Caixin Global – Latest China News & Headlines

Home >


CX Tech is Caixin Global's real-time tech news portal, featuring 24-hour news, short-form analysis, and roundups from business and tech media in China.

Shanghai-Based Robot Developer Closes $46 Million Funding Round
Trending in China: Top Broadcast Exec Questions if Esports Are Really a Sport – Cue Heated Debate
Chinese Video Streamer iQiyi Targets U.S. Market With Animation on Nickelodeon
Chinese Majority Owned Lotus Announce EV Sports Car Venture With Renault’s Alpine
Chinese New Film Materials Maker HIUV on Track to Raise $227m in STAR Market IPO
Jordan Slam Dunks on Copycat Chinese Sportswear Brand Forcing Them to Change Their Name
Trending in China: Will ‘Chinese Baijiu’ Name Change Propel It To Global Dominance?
EHang Pioneers Self-Flying Drones for Tourists in Greater Bay Area City
TCL Squashes Rumours it is Withdrawing From North America Amid Empty Shelves
Chinese PE Fund Manager CICC Capital Secures $649m Second Close of Biomedicine Fund
WeRide Receives $310 Million as Beijing Opens Highways to Autonomous Car Tests
China’s Orchid Asia Leads Funding in Delivery Platform Fantuan, Edtech Startup Ivydad
U.S.-Listed Video Streamer Bilibili Files for Secondary Listing in Hong Kong, CNBC Reports
Dining Delivery Pay Dispute Leads Man to Set Himself on Fire
PayPal Becomes First Foreign Company to Offer Digital Payments in China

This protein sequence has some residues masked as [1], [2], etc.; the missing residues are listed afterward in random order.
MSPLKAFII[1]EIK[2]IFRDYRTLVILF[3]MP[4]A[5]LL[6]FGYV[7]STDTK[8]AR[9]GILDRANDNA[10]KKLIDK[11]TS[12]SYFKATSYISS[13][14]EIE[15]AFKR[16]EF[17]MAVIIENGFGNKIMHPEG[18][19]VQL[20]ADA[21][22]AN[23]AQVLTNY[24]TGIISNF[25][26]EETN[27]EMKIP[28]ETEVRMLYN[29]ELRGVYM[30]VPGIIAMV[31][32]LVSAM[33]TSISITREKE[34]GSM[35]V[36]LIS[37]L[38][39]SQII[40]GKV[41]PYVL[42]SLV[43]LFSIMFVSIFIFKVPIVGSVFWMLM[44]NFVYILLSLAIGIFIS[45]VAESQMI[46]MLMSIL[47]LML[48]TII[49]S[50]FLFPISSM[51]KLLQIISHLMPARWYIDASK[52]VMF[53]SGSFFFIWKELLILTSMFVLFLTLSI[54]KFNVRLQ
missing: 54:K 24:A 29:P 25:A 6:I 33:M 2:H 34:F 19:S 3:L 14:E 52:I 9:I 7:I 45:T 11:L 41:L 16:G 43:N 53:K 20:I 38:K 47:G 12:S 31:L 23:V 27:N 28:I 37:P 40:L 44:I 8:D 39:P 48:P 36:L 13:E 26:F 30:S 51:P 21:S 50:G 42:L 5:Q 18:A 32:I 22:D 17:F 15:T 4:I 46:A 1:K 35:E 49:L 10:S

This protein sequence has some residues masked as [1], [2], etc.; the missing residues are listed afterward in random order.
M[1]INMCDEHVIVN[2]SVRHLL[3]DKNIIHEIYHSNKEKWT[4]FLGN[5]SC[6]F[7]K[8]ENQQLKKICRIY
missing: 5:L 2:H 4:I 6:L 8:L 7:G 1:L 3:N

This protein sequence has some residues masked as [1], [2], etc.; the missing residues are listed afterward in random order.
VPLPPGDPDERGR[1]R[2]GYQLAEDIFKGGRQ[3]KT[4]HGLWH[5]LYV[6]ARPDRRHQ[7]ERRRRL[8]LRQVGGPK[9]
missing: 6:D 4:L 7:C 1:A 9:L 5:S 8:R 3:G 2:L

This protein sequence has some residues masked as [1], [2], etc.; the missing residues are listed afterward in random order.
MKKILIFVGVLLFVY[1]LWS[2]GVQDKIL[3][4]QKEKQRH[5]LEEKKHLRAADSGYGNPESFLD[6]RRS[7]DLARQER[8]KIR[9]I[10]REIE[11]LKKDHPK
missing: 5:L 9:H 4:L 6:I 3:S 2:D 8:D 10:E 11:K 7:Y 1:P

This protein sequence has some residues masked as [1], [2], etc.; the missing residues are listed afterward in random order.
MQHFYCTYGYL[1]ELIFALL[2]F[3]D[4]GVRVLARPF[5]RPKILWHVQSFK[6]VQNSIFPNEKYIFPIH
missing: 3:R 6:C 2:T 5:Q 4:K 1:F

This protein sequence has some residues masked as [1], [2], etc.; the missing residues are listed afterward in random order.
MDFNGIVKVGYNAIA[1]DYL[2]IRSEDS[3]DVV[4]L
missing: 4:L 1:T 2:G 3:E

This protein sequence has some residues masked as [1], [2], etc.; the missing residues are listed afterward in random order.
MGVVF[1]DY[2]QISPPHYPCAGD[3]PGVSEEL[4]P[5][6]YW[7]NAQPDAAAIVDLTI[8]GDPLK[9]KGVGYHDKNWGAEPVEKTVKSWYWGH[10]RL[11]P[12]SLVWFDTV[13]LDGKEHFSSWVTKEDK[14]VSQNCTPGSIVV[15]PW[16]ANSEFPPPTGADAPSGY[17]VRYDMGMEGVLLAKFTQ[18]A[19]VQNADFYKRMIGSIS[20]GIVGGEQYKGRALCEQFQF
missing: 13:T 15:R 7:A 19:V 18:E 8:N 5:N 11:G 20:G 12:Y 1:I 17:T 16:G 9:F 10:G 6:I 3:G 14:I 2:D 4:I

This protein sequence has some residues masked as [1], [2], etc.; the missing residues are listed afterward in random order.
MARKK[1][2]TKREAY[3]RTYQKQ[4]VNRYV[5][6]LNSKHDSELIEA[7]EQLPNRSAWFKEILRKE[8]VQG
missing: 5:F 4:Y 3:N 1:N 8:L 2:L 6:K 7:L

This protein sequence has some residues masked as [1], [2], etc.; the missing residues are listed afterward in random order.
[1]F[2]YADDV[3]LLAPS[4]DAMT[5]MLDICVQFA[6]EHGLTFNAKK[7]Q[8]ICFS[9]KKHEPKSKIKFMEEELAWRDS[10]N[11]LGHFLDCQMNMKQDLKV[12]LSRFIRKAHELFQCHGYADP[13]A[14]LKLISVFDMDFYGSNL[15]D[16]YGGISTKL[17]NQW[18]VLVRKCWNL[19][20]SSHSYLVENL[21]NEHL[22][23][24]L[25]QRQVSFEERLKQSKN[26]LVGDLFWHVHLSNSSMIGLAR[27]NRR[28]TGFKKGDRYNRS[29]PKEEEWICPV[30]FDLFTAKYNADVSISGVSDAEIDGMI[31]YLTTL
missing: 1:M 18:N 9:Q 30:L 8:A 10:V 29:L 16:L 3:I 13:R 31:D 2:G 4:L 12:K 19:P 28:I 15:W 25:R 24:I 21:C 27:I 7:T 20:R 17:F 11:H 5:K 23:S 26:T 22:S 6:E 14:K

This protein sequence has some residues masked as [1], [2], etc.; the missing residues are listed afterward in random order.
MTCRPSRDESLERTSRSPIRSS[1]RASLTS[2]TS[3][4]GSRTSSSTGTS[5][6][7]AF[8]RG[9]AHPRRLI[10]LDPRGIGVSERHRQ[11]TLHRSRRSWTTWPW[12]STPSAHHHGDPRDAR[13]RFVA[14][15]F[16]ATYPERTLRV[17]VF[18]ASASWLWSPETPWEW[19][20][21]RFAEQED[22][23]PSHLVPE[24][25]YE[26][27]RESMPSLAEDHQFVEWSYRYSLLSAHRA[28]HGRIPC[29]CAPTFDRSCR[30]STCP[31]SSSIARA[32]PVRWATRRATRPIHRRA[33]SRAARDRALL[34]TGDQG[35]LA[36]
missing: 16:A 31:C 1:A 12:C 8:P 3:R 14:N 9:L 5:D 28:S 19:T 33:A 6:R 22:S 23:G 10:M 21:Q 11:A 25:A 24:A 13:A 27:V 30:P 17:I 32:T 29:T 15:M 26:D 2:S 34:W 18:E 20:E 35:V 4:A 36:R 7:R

Tesla Rival Xpeng Motors Into New Year Fueled By New Credit Line
China’s Smartphone Shipments Fall Nearly 13% in December Amid Virus Flare-Up
Trending in China: Weibo Fails to See the ‘Funny Side’ of Sexual Harassment
Luxury Retailer Secoo Looks to Join Exodus of Chinese Companies from U.S. Stock Exchanges
Chinese Biotech Firm VISEN Raises $150m Led by Sequoia Capital China
China Seeks to Stabilize Yuan by Selling Bills in Hong Kong

By Guo Yingzhe / Aug 06, 2019 02:44 PM / Economy

Photo: IC Photo

Photo: IC Photo

China’s central bank said Tuesday that it will sell yuan-dominated bills worth 30 billion yuan ($4.26 billion) in Hong Kong next week, which is seen as the latest move to stabilize the yuan as it weakened to an 11-year low on Monday amid escalating trade tensions.

The issuance of central bank bills can help absorb yuan funds in the offshore market and thus reduce the amount of yuan commercial banks have available to lend. This helps push up short-term interest rates and the cost of shorting the yuan.

On Monday, the U.S. Department of the Treasury named China a currency manipulator for the first time in more than two decades, after the yuan — both offshore and onshore — weakened past the psychologically important 7-per-dollar mark.

The plunge in the Chinese currency was partly due to its daily reference rate, which the People’s Bank of China (PBOC) set at 6.9225 per dollar for Monday, the weakest since December.

A weakened yuan could increase China’s export price competitiveness. But PBOC Governor Yi Gang said Monday that China won’t use the yuan’s exchange rate “as an instrument in dealing with trade disputes or other external disruptions.”

The renewed flare-up between the world’s two largest economies came as U.S. President Donald Trump threatened in a tweet on Thursday to impose an additional 10% tariff on another $300 billion of Chinese goods.

Read the full story on Caixin Global later today.

Contact reporter Guo Yingzhe (

Related: U.S. Labels China Currency Manipulator as Trade War Escalates

Share this article
Open WeChat and scan the QR code